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The Ex-it Interview
July 17, 2013
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July 18, 2013

Who Brought the White Girl?

By Michelle Alexander

Is race and segregation still an issue? As the fight for equality heats up and more of us are on the front lines demanding equality, dare I ask: What do your life, decisions, social circles, conversations, jokes, and thoughts say about the level of equality you operate from?

Michelle Alexander

Michelle Alexander

As a white woman who has usually dated women of another race, I have had some interesting experiences on the social scene. I remember walking into a girl party and overhearing someone shout, “Hey, who brought the white girl”? I have heard black women say, “Hey you are cute for a white chick” and my favorite, “I don’t normally date white girls but I would totally date you.” Huh?

Likewise, I have been to clubs or gatherings of predominantly white women and I was appalled by some of the racist remarks I overheard. Some of them were deliberate, and some just out of plain old ignorance and disregard for what is socially acceptable and downright, well, just right.

I’m not trying to be the whiny white chick who is complaining about how unfair it is that black women treat me different and don’t accept me and all that nonsense. I wouldn’t dare. I’m quite comfortable in whatever scene I’m in because I have learned to get in where I fit in. I understand racial inequity, and I think that the moment most people meet me, they know that I get it. I know I have no space to feel like a victim because someone wondered who brought the white girl to the predominantly black girl party. While I don’t always agree with the concept, I completely understand the need for sacred spaces for women of color. Saying that my folks have not been welcoming is an understatement and shame on them.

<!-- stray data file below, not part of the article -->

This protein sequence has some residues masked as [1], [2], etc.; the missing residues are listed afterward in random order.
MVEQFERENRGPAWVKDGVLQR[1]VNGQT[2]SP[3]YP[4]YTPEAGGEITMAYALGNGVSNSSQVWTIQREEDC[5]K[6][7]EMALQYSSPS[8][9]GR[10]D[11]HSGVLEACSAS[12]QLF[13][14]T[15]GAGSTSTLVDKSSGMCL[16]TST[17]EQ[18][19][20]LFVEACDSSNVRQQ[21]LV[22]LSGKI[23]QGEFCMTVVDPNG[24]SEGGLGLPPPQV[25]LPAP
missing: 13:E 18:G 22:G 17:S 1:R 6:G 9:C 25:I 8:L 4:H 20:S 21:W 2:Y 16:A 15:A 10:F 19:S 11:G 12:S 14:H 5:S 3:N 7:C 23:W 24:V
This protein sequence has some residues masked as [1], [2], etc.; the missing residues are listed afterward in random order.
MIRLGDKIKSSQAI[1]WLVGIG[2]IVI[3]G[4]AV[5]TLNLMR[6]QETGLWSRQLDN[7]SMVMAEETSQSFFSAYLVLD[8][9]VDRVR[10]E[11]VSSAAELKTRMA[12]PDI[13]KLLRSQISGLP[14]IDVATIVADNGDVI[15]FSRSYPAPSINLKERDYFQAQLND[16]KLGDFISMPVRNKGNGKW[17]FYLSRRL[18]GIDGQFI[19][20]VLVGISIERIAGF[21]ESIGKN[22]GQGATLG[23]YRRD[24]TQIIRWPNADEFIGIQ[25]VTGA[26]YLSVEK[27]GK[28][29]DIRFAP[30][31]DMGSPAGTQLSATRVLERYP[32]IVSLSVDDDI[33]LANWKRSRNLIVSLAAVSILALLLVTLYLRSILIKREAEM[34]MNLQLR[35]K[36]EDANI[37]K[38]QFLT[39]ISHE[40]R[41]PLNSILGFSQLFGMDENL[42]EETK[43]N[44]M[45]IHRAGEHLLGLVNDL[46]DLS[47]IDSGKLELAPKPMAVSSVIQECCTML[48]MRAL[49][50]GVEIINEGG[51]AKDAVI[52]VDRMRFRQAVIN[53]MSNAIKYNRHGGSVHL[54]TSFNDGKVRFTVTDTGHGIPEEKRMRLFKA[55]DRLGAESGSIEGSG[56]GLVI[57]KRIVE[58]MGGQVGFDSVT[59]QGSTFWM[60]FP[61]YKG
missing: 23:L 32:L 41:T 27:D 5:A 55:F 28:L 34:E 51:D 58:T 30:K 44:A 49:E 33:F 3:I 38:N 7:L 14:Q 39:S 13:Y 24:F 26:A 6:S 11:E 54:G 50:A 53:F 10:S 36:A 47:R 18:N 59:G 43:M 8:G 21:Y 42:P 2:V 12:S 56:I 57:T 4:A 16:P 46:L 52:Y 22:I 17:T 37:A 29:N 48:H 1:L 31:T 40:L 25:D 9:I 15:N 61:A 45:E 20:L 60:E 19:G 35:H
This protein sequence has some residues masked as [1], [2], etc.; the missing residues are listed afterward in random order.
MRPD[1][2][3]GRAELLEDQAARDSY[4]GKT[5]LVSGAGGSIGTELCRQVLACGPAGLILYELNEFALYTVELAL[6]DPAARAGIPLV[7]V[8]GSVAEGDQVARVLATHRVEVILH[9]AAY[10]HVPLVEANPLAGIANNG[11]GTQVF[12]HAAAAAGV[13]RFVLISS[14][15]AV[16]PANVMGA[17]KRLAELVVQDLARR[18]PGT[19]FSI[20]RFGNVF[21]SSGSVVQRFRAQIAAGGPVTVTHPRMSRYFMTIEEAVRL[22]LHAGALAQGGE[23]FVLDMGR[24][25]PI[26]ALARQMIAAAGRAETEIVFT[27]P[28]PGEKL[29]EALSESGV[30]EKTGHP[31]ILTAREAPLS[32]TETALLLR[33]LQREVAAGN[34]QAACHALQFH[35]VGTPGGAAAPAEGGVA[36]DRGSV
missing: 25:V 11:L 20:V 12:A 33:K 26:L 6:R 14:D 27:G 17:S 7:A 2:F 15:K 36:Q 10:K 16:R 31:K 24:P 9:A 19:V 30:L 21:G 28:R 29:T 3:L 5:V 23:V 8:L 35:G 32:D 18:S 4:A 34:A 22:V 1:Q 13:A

With all that being said, I still ask, what level of personal accountability do you bring to the table of equality? Are you a white woman who thinks its okay to make racial jokes because you think a woman of color isn’t listeningonly to realize that the white woman you are standing next to has bi-racial children and a black wife? Are you a black woman who will tell a white woman she is cute for a white girl, knowing that if the comment were reversed, it would be incredibly offensive? Do you even acknowledge your Latina or Asian sisters in the racial equation? In my book, we are all sisters and in this together. If the laws of sowing and reaping are legitimate, and we are expecting equality across the board, are you sowing that into your existence by the way you navigate through diversity in your spaces? We are all modern-day freedom riders on the bus to equality, and I think it’s important that while we celebrate our differences, we don’t let them divide us. We reap what we sow, so what does your garden look like?

Michelle is the founder of AGurlzGuide.org. She is a Coach, Mentor, Motivator, Public Speaker, Entrepreneur, Lover of People, Emotional Activist, and Life Enthusiast pursuing a life of amazing. 

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